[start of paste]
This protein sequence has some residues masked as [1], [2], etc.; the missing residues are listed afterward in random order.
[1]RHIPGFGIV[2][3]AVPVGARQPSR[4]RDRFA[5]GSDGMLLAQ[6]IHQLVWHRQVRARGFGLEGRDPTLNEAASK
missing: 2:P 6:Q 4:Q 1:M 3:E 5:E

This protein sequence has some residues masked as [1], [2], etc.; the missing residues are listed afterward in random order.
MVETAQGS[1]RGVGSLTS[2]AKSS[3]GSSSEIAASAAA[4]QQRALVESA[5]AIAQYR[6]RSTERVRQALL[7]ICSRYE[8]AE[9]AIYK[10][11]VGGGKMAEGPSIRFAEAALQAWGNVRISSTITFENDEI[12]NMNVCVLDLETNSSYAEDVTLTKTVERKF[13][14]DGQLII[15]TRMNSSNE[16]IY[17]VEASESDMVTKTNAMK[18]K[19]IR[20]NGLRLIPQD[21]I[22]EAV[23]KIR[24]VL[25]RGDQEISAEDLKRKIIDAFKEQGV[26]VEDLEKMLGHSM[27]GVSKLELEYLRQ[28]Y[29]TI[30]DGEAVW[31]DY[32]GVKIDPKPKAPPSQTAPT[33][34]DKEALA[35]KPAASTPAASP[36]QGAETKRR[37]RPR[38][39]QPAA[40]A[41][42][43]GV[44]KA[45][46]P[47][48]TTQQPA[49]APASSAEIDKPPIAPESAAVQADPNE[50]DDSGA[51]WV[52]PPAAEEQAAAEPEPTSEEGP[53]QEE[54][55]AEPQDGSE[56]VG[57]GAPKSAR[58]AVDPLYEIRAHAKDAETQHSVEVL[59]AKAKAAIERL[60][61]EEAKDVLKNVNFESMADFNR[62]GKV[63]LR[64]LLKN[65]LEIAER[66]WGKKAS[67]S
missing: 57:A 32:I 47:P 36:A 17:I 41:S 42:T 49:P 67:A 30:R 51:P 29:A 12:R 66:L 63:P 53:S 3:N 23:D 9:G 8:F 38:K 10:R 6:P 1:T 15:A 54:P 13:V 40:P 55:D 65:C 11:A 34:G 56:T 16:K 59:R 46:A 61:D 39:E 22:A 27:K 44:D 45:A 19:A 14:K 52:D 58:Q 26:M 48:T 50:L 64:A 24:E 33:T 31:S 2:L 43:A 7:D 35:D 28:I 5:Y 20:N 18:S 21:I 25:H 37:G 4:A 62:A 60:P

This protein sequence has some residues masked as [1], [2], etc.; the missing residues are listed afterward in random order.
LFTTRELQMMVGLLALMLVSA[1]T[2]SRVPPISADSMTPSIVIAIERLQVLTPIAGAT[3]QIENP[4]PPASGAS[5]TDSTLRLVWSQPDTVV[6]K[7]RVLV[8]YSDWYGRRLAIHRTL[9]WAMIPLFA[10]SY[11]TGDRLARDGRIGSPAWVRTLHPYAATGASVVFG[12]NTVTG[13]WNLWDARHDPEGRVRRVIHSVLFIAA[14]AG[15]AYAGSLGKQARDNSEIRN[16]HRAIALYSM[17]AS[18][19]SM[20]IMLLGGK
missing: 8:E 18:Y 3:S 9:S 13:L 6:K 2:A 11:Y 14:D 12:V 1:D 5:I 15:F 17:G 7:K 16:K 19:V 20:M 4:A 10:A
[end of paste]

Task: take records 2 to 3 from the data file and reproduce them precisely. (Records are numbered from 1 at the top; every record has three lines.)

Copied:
This protein sequence has some residues masked as [1], [2], etc.; the missing residues are listed afterward in random order.
MVETAQGS[1]RGVGSLTS[2]AKSS[3]GSSSEIAASAAA[4]QQRALVESA[5]AIAQYR[6]RSTERVRQALL[7]ICSRYE[8]AE[9]AIYK[10][11]VGGGKMAEGPSIRFAEAALQAWGNVRISSTITFENDEI[12]NMNVCVLDLETNSSYAEDVTLTKTVERKF[13][14]DGQLII[15]TRMNSSNE[16]IY[17]VEASESDMVTKTNAMK[18]K[19]IR[20]NGLRLIPQD[21]I[22]EAV[23]KIR[24]VL[25]RGDQEISAEDLKRKIIDAFKEQGV[26]VEDLEKMLGHSM[27]GVSKLELEYLRQ[28]Y[29]TI[30]DGEAVW[31]DY[32]GVKIDPKPKAPPSQTAPT[33][34]DKEALA[35]KPAASTPAASP[36]QGAETKRR[37]RPR[38][39]QPAA[40]A[41][42][43]GV[44]KA[45][46]P[47][48]TTQQPA[49]APASSAEIDKPPIAPESAAVQADPNE[50]DDSGA[51]WV[52]PPAAEEQAAAEPEPTSEEGP[53]QEE[54][55]AEPQDGSE[56]VG[57]GAPKSAR[58]AVDPLYEIRAHAKDAETQHSVEVL[59]AKAKAAIERL[60][61]EEAKDVLKNVNFESMADFNR[62]GKV[63]LR[64]LLKN[65]LEIAER[66]WGKKAS[67]S
missing: 57:A 32:I 47:P 36:A 17:I 41:S 42:T 49:P 67:A 30:R 51:P 29:A 12:R 66:L 63:P 53:S 3:N 23:D 9:G 8:F 38:K 10:R 6:P 1:T 15:A 54:P 13:V 40:P 55:D 65:C 11:A 34:G 56:T 16:K 59:R 46:A 61:D 39:E 22:A 27:K 44:D 45:A 19:A 14:K 52:D 58:Q 26:M 48:T 50:L 64:A 24:E 33:T 31:S 2:L 43:A 7:D 35:D 28:I 5:Y 20:N 18:S 21:I 25:H 37:G 4:A 62:A 60:P

This protein sequence has some residues masked as [1], [2], etc.; the missing residues are listed afterward in random order.
LFTTRELQMMVGLLALMLVSA[1]T[2]SRVPPISADSMTPSIVIAIERLQVLTPIAGAT[3]QIENP[4]PPASGAS[5]TDSTLRLVWSQPDTVV[6]K[7]RVLV[8]YSDWYGRRLAIHRTL[9]WAMIPLFA[10]SY[11]TGDRLARDGRIGSPAWVRTLHPYAATGASVVFG[12]NTVTG[13]WNLWDARHDPEGRVRRVIHSVLFIAA[14]AG[15]AYAGSLGKQARDNSEIRN[16]HRAIALYSM[17]AS[18][19]SM[20]IMLLGGK
missing: 8:E 18:Y 3:S 9:S 13:L 6:K 2:A 11:Y 14:D 12:V 1:D 5:I 15:F 17:G 7:K 16:K 19:V 20:M 4:A 10:A